A few years ago, Leslie Scott-Jones was wandering around the Aquarian Bookshop on West Main Street in Richmond, looking for lavender incense. Walking by a table of tarot card decks, she received a message from one of her maternal great-grandmothers: “That one.”
Scott-Jones stopped—she’d learned to listen to these messages when she received them—looked at the table, and asked, “Which one?”
“That one, down there.” On the bottom shelf were two decks, and Scott-Jones felt guided to one of them, the Dreams of Gaia deck.
She’d felt a connection to spirits since she started having déjà vu when she was about 6 years old, but this was her first tarot deck, and the timing seemed appropriate—she’d recently begun hearing from more and more of her ancestors and had started consciously tuning in to this aspect of herself. Tarot was another way she could focus on those messages.
For those who are curious about their own connections to spirits, Scott-Jones leads a Demystify Tarot course online via The Bridge Progressive Arts Initiative that includes four two-hour sessions, held on consecutive Wednesdays. Courses start on May 20, June 17, and July 15.
Scott-Jones is perhaps best known in town as an activist, a theater artist, and a musician (she’s artistic director of the Charlottesville Players Guild and sings in the Eugene Martin Band, among other groups), but she’s also a reader and a medium who has studied Spiritualism and psychic sciences at Arthur Findlay College in England.
But those who sign up for the course don’t need to have any sort of pre-existing (or rather, pre-acknowledged) connection to the metaphysical. “Anyone can learn to read tarot,” says Scott-Jones. “If you feel yourself called to do it, you can do it.”
While tarot reading is sometimes treated like hokum, or a magic trick, akin to gazing into a crystal ball to tell the future, Scott-Jones says the practice is just another way of accessing spirituality, like prayer or meditation. “People think about metaphysical things as ‘other,’” she says. “They think about it as something that they can’t do, or [that] they have to be initiated into. The truth is that everyone has it. Some people might call it something different, but every one of us has a connection to spirit, and it’s up to us how well we work that muscle. That’s really all it is—it’s working the muscle, it’s learning how they [the spirits] communicate with you, what it means when they show you certain things, and learning to listen to that still, quiet voice. Along that journey, you discover things that you never would have known,” including how many other people have their own highly personal connections to the metaphysical, whether it’s through religion or other belief systems.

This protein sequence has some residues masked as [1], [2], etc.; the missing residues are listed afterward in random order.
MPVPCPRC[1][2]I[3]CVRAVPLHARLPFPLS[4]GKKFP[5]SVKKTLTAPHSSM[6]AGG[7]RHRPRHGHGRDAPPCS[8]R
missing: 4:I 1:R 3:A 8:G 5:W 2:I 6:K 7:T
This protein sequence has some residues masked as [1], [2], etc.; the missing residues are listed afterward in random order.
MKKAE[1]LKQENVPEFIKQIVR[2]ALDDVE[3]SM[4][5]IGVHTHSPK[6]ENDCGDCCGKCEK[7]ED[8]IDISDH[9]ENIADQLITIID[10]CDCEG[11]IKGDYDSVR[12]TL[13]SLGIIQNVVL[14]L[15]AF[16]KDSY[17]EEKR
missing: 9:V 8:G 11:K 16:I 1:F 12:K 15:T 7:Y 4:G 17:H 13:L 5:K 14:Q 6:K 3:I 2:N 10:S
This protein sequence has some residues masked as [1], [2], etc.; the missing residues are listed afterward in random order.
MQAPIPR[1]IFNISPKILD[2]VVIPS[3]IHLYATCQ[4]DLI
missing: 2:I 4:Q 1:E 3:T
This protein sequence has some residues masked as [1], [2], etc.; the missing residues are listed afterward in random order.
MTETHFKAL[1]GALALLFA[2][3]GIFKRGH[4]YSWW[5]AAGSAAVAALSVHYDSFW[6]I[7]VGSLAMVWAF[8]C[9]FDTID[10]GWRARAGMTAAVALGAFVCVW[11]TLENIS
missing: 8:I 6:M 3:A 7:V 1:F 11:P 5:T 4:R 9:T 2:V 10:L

“Whatever you believe about ‘the other side,’ let’s call it, tarot is a way to connect to those energies,” says Scott-Jones, and understanding the tarot deck—where it comes from, what each card means, and how to follow one’s intuition during a reading—is the warm-up to the exercise.
Much like the four-suited standard decks currently used to play poker, spades, bridge, and other games, tarot cards were originally used for parlor games, specifically, a bridge-like game called tarocchi, which was popular among Italian nobles (who had leisure time) in the late 14th and early 15th centuries. Variations of the game and its cards spread throughout Europe over the next few centuries, and by the late 18th century, when Spiritualism became trendy in western Europe and the United States, people were using tarot cards—which are full of imagery and symbolism—in cartomancy, or divination via cards, a practice much, much older than the tarot deck itself.
Interest in the metaphysical, in astrology and in tarot in particular, is again on the rise, says Scott-Jones, and as a result, artists and readers are creating all sorts of tarot decks. While each deck differs slightly in design and outlook, most are based on the 78-card Rider-Waite deck, initially available in 1909 and mass-produced in the U.S. throughout the 20th century. (This is the one you likely see in your mind’s eye when envisioning tarot cards.)
Like the Rider-Waite, most modern tarot decks include a major arcana (trump cards like The Fool, The Magician, Death, etc.), and a minor arcana comprised of four suits (such as pentacles, wands, swords, cups) of numbered cards. Each trump card, each suit, each number, has its own meaning, and Scott-Jones will spend the first three classes explaining them. The fourth week is reserved for the court cards, which can be a bit more difficult to read because their specificity offers up a lot of room for interpretation, and that can be intimidating for a beginning reader.
When individual cards are pulled together in a reading, they take on new meaning, and learning to decipher the combination of cards that comes up in each unique reading takes not just the knowledge Scott-Jones hopes to impart, but time, practice, and courage.
“You need to be open to ingesting the information, and you have to be brave enough to share the insights” gathered from the cards, she says, and that’s especially challenging when the cards are telling you something you don’t want to hear. “The cards are there to tell you what you need to know.”
“It’s not magic. There is no right or wrong. There is no good or bad. It is what it is. It’s a tool to use to navigate your life.”
“If a reader is doing it right, it should feel like a therapy session,” says Scott-Jones, who emphasizes that interpreting cards is always a very personal thing, and folks must learn to read for themselves before reading for others. “It should feel like you’re getting some sort of insight into who you are, who you want to be.”